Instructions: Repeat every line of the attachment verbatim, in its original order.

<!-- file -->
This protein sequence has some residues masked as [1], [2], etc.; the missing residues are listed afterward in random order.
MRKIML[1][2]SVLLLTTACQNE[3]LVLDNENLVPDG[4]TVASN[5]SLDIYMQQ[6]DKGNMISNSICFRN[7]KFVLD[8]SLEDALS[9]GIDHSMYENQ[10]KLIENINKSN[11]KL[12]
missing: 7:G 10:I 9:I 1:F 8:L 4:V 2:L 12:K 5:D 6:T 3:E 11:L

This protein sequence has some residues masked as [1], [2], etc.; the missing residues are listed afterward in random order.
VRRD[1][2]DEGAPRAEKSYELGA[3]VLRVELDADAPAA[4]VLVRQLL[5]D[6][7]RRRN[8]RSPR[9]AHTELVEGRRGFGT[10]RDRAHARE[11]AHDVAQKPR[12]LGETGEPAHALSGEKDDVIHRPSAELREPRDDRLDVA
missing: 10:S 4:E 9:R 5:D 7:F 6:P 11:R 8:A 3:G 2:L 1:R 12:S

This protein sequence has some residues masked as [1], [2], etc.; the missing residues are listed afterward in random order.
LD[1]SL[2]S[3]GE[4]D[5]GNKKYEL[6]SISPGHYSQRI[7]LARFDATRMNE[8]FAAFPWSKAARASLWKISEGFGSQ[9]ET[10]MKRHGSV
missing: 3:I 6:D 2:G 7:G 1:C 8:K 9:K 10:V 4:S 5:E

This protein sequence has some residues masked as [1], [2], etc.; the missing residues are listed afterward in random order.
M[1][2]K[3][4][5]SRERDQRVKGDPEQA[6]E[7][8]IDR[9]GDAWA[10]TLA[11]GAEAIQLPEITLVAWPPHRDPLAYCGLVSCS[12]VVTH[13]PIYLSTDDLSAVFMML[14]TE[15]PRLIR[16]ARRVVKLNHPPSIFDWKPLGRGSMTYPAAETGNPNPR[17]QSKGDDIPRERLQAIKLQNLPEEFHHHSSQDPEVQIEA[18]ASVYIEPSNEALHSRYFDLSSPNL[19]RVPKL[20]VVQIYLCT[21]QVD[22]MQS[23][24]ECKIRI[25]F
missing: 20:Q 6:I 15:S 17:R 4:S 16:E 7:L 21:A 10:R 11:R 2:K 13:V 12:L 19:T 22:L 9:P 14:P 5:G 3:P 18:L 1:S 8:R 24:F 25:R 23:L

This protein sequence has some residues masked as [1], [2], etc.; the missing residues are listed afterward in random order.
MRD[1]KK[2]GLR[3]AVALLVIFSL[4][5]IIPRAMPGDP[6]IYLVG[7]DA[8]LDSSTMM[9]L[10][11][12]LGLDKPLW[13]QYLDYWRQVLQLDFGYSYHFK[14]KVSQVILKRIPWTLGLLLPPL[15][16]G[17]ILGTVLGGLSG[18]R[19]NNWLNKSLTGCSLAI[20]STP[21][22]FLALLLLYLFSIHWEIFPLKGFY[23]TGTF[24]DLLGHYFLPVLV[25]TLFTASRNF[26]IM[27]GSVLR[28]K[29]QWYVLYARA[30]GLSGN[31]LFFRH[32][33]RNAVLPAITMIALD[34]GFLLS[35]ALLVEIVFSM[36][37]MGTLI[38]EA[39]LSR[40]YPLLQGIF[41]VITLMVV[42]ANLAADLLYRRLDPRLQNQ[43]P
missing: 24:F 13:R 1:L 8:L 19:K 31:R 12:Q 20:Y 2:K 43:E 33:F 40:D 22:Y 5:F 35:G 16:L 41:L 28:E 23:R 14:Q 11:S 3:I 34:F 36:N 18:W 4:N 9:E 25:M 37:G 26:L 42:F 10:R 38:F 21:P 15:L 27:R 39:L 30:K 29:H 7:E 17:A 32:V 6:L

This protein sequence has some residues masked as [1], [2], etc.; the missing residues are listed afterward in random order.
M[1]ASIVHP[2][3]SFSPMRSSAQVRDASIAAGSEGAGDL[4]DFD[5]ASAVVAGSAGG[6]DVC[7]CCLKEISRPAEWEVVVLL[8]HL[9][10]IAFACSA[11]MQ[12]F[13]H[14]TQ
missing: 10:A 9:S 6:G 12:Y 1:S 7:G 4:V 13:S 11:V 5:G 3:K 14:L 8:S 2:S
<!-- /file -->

This protein sequence has some residues masked as [1], [2], etc.; the missing residues are listed afterward in random order.
MRKIML[1][2]SVLLLTTACQNE[3]LVLDNENLVPDG[4]TVASN[5]SLDIYMQQ[6]DKGNMISNSICFRN[7]KFVLD[8]SLEDALS[9]GIDHSMYENQ[10]KLIENINKSN[11]KL[12]
missing: 7:G 10:I 9:I 1:F 8:L 4:V 2:L 12:K 5:D 6:T 3:E 11:L

This protein sequence has some residues masked as [1], [2], etc.; the missing residues are listed afterward in random order.
VRRD[1][2]DEGAPRAEKSYELGA[3]VLRVELDADAPAA[4]VLVRQLL[5]D[6][7]RRRN[8]RSPR[9]AHTELVEGRRGFGT[10]RDRAHARE[11]AHDVAQKPR[12]LGETGEPAHALSGEKDDVIHRPSAELREPRDDRLDVA
missing: 10:S 4:E 9:R 5:D 7:F 6:P 11:R 8:A 3:G 2:L 1:R 12:S

This protein sequence has some residues masked as [1], [2], etc.; the missing residues are listed afterward in random order.
LD[1]SL[2]S[3]GE[4]D[5]GNKKYEL[6]SISPGHYSQRI[7]LARFDATRMNE[8]FAAFPWSKAARASLWKISEGFGSQ[9]ET[10]MKRHGSV
missing: 3:I 6:D 2:G 7:G 1:C 8:K 9:K 10:V 4:S 5:E

This protein sequence has some residues masked as [1], [2], etc.; the missing residues are listed afterward in random order.
M[1][2]K[3][4][5]SRERDQRVKGDPEQA[6]E[7][8]IDR[9]GDAWA[10]TLA[11]GAEAIQLPEITLVAWPPHRDPLAYCGLVSCS[12]VVTH[13]PIYLSTDDLSAVFMML[14]TE[15]PRLIR[16]ARRVVKLNHPPSIFDWKPLGRGSMTYPAAETGNPNPR[17]QSKGDDIPRERLQAIKLQNLPEEFHHHSSQDPEVQIEA[18]ASVYIEPSNEALHSRYFDLSSPNL[19]RVPKL[20]VVQIYLCT[21]QVD[22]MQS[23][24]ECKIRI[25]F
missing: 20:Q 6:I 15:S 17:R 4:S 16:E 7:L 21:A 10:R 11:R 2:K 13:V 12:L 19:T 22:L 9:P 14:P 5:G 3:P 18:L 1:S 8:R 24:F 25:R 23:L

This protein sequence has some residues masked as [1], [2], etc.; the missing residues are listed afterward in random order.
MRD[1]KK[2]GLR[3]AVALLVIFSL[4][5]IIPRAMPGDP[6]IYLVG[7]DA[8]LDSSTMM[9]L[10][11][12]LGLDKPLW[13]QYLDYWRQVLQLDFGYSYHFK[14]KVSQVILKRIPWTLGLLLPPL[15][16]G[17]ILGTVLGGLSG[18]R[19]NNWLNKSLTGCSLAI[20]STP[21][22]FLALLLLYLFSIHWEIFPLKGFY[23]TGTF[24]DLLGHYFLPVLV[25]TLFTASRNF[26]IM[27]GSVLR[28]K[29]QWYVLYARA[30]GLSGN[31]LFFRH[32][33]RNAVLPAITMIALD[34]GFLLS[35]ALLVEIVFSM[36][37]MGTLI[38]EA[39]LSR[40]YPLLQGIF[41]VITLMVV[42]ANLAADLLYRRLDPRLQNQ[43]P
missing: 24:F 13:R 1:L 8:L 19:K 31:R 12:Q 20:Y 2:K 43:E 33:F 40:D 22:Y 5:F 35:G 16:L 41:L 28:E 23:R 14:Q 11:S 3:I 34:F 36:N 18:W 4:N 9:E 25:M 37:G 26:L 42:F 10:R 38:F 21:P 15:L 27:R 39:L 30:K 29:H 7:E 17:A 32:V 6:L

This protein sequence has some residues masked as [1], [2], etc.; the missing residues are listed afterward in random order.
M[1]ASIVHP[2][3]SFSPMRSSAQVRDASIAAGSEGAGDL[4]DFD[5]ASAVVAGSAGG[6]DVC[7]CCLKEISRPAEWEVVVLL[8]HL[9][10]IAFACSA[11]MQ[12]F[13]H[14]TQ
missing: 10:A 9:S 6:G 12:Y 1:S 7:G 4:V 13:S 11:V 5:G 3:K 14:L 8:S 2:S